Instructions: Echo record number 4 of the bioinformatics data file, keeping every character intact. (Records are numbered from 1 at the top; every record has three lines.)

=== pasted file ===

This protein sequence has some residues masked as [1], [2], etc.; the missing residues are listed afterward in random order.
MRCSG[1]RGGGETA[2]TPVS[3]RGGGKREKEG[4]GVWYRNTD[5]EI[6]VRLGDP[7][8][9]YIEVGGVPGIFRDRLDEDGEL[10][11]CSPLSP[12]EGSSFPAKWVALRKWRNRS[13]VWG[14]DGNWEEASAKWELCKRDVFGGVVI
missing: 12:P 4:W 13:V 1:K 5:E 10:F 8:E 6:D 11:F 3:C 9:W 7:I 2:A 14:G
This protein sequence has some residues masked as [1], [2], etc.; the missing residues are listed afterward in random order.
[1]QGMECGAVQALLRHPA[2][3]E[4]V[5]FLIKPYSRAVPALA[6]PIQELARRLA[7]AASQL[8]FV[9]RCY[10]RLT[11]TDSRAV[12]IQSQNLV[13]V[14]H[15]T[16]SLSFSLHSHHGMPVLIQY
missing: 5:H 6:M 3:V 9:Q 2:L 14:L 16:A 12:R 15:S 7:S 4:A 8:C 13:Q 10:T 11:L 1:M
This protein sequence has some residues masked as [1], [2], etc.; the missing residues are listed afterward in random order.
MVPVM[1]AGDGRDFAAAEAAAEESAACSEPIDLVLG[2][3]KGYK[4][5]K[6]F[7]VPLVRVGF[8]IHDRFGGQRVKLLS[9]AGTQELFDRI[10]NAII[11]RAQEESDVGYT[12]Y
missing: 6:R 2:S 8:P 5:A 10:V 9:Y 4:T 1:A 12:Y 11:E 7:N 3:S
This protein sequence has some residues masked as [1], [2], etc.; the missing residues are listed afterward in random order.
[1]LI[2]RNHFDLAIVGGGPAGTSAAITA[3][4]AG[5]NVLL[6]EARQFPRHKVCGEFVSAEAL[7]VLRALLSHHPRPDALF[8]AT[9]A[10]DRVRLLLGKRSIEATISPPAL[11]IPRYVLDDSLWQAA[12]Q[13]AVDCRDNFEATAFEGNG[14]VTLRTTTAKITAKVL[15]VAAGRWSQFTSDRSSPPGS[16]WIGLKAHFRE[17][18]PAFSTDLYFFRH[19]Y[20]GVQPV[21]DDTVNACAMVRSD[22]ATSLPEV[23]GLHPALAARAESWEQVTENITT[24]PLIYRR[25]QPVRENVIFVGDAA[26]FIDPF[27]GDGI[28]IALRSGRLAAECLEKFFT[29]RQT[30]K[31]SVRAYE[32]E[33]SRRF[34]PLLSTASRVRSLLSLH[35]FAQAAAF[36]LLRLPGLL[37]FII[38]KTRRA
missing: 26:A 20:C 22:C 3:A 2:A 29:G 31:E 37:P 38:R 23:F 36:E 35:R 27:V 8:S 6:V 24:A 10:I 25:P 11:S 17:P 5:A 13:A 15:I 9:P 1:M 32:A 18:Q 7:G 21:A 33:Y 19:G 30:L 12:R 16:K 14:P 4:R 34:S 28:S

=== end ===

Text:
This protein sequence has some residues masked as [1], [2], etc.; the missing residues are listed afterward in random order.
[1]LI[2]RNHFDLAIVGGGPAGTSAAITA[3][4]AG[5]NVLL[6]EARQFPRHKVCGEFVSAEAL[7]VLRALLSHHPRPDALF[8]AT[9]A[10]DRVRLLLGKRSIEATISPPAL[11]IPRYVLDDSLWQAA[12]Q[13]AVDCRDNFEATAFEGNG[14]VTLRTTTAKITAKVL[15]VAAGRWSQFTSDRSSPPGS[16]WIGLKAHFRE[17][18]PAFSTDLYFFRH[19]Y[20]GVQPV[21]DDTVNACAMVRSD[22]ATSLPEV[23]GLHPALAARAESWEQVTENITT[24]PLIYRR[25]QPVRENVIFVGDAA[26]FIDPF[27]GDGI[28]IALRSGRLAAECLEKFFT[29]RQT[30]K[31]SVRAYE[32]E[33]SRRF[34]PLLSTASRVRSLLSLH[35]FAQAAAF[36]LLRLPGLL[37]FII[38]KTRRA
missing: 26:A 20:C 22:C 3:A 2:A 29:G 31:E 37:P 38:R 23:F 36:E 35:R 27:V 8:S 6:V 24:A 10:I 25:P 11:S 17:P 5:A 13:A 15:I 9:P 1:M 32:A 18:Q 7:G 21:A 33:Y 19:G 30:L 12:R 16:K 14:P 4:R 34:S 28:S